Eric had lots of questions for Hazle and was surprised that a company only starting out in 1990 still used such traditional, labour-intensive techniques locally. Other British manufacturers who work that way were founded in previous centuries when these methods were the norm, such as William Moorcroft in 1897. Eric recognised several of Hazle's buildings and was amused to find he had eaten at one - The Vickers Hotel and Restaurant in Woodstock, better known to us as the Wisteria Tea Rooms!
Unsurprisingly, this was the highlight of the trade fair for Hazle. The publicity will come at an especially welcome time because the tourist downturn, which continues with devastating effect on the giftware industry, is worse than ever this year.
Extracts from Eric's CV on www.ericknowles.co.uk in 2004:
As well as a recognised expert in his chosen field, Eric Knowles is now a well-known face in the world of antiques, particularly to viewers of the BBC's Antiques Road Show. He was born in Nelson in 1953 and worked in engineering and for a firm of antique shippers in the early 1970s. His love of antiques, inherited from his parents, came to the fore in 1976 when he joined Bonhams the London auctioneers, working first as a porter in the ceramics department, becoming head of department in 1981.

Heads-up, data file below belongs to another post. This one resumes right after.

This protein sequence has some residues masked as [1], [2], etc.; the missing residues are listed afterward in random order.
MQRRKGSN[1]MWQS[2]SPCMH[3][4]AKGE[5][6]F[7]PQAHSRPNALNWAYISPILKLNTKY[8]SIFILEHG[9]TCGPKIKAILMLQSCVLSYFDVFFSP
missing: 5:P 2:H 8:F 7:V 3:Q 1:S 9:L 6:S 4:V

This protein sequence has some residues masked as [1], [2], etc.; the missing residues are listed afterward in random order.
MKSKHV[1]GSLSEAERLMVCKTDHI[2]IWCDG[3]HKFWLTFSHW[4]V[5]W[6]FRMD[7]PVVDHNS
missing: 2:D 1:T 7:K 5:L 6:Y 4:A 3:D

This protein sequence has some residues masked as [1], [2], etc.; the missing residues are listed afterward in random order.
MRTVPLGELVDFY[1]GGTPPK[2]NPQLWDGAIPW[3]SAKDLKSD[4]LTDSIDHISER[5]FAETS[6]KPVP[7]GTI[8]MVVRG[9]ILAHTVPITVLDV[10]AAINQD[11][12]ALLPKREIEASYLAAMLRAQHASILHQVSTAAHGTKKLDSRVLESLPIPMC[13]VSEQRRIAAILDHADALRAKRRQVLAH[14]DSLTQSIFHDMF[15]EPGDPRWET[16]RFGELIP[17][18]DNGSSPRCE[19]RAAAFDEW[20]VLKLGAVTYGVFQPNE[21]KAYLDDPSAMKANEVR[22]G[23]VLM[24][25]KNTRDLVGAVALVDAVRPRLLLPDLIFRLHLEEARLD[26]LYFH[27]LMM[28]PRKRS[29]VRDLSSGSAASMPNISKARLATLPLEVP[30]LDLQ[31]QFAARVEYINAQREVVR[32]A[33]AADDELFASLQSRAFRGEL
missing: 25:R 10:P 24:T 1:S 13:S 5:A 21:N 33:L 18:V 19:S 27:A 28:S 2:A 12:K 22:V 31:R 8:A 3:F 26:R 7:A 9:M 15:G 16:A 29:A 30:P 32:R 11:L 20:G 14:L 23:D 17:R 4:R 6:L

His rise to the top was swift and in 1985 he was offered a full directorship. As a Fellow of The Royal Society of Arts, Eric Knowles is a leading authority in the following fields: European and Oriental Ceramics from the seventeenth to the twentieth century; the glass of Tiffany and Lalique; and nineteenth and twentieth century decorative arts. As well as presenting and appearing on many radio and TV programmes, he has written books on subjects such as Victoriana, Art Nouveau, Art Deco and Royal Memorabilia. The famous pottery of Royal Doulton recently launched the Eric Knowles character jug.
Extracts from www.bbc.co.uk/antiques/antiquesroadshow in 2004: